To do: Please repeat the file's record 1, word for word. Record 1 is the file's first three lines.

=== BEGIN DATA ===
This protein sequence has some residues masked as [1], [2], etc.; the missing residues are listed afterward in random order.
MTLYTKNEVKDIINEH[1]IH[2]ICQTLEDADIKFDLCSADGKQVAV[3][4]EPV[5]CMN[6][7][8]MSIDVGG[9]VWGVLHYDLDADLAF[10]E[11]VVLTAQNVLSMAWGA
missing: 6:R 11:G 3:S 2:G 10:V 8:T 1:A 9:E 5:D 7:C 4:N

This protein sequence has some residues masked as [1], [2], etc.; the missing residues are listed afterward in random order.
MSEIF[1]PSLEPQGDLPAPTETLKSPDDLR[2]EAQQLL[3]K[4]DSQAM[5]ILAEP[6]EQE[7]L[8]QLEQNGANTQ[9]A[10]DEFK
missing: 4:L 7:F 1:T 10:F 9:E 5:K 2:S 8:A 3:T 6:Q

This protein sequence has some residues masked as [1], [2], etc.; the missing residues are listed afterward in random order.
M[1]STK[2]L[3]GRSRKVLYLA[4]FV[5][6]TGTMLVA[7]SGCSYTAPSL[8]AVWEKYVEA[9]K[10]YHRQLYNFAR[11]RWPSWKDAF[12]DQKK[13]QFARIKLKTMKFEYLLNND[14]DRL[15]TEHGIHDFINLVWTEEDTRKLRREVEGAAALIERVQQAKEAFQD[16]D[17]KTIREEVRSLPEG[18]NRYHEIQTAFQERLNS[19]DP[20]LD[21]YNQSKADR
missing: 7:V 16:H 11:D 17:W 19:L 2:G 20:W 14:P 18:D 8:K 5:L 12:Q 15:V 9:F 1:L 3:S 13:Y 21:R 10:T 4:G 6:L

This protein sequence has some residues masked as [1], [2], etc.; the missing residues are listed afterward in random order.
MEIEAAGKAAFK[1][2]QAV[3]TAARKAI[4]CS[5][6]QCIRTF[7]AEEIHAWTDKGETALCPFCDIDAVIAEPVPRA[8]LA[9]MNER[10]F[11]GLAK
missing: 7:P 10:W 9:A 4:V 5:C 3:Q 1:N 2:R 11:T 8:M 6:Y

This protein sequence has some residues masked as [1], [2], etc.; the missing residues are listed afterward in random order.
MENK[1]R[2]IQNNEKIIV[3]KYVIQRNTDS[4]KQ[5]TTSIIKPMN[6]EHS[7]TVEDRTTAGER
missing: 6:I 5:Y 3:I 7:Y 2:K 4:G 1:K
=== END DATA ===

This protein sequence has some residues masked as [1], [2], etc.; the missing residues are listed afterward in random order.
MTLYTKNEVKDIINEH[1]IH[2]ICQTLEDADIKFDLCSADGKQVAV[3][4]EPV[5]CMN[6][7][8]MSIDVGG[9]VWGVLHYDLDADLAF[10]E[11]VVLTAQNVLSMAWGA
missing: 6:R 11:G 3:S 2:G 10:V 8:T 1:A 9:E 5:D 7:C 4:N